is the first aspect to look at. Typically a currency will stay in a range whilst continues to increase asset prices and eventually the currency breaks out of the range to establish a new range. At the moment of the breakout, everyone thinks it is temporary and will go back down and that it is too expensive or overvalued when in reality it is just the currency finally catching up to a fairer range inline with over the period. This repeats itself over and over again.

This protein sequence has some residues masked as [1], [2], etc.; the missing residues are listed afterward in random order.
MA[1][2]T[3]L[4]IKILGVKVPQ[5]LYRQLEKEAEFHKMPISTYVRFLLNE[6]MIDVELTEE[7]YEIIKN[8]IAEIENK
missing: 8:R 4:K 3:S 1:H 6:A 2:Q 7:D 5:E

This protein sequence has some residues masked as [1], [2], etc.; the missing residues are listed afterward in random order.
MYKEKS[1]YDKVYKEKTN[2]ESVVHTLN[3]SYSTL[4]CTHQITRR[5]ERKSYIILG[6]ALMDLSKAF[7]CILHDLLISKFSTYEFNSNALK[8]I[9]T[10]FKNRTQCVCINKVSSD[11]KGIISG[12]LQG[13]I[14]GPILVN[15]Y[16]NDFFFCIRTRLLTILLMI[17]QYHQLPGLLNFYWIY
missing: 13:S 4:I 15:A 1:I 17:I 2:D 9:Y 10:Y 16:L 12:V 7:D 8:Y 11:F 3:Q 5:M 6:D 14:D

Typically a currency goes sideways whilst and other fundamentals deteriorate its value over time. In reality, currencies should gradually depreciate in a stairway or step by step pattern. Eventually, the currency moves through its fair value trend to become over/undervalued and then accelerates dramatically to catch up to its true value. These moments of acceleration are often exaggerated to a peak before pulling back to fair value and then going sideways again.
If you add a reducing interest rate, weak economic health and political risks you can expect the currency to depreciate further than the longer-term average as foreign investors do not want to own a risky currency that offers low-interest rates.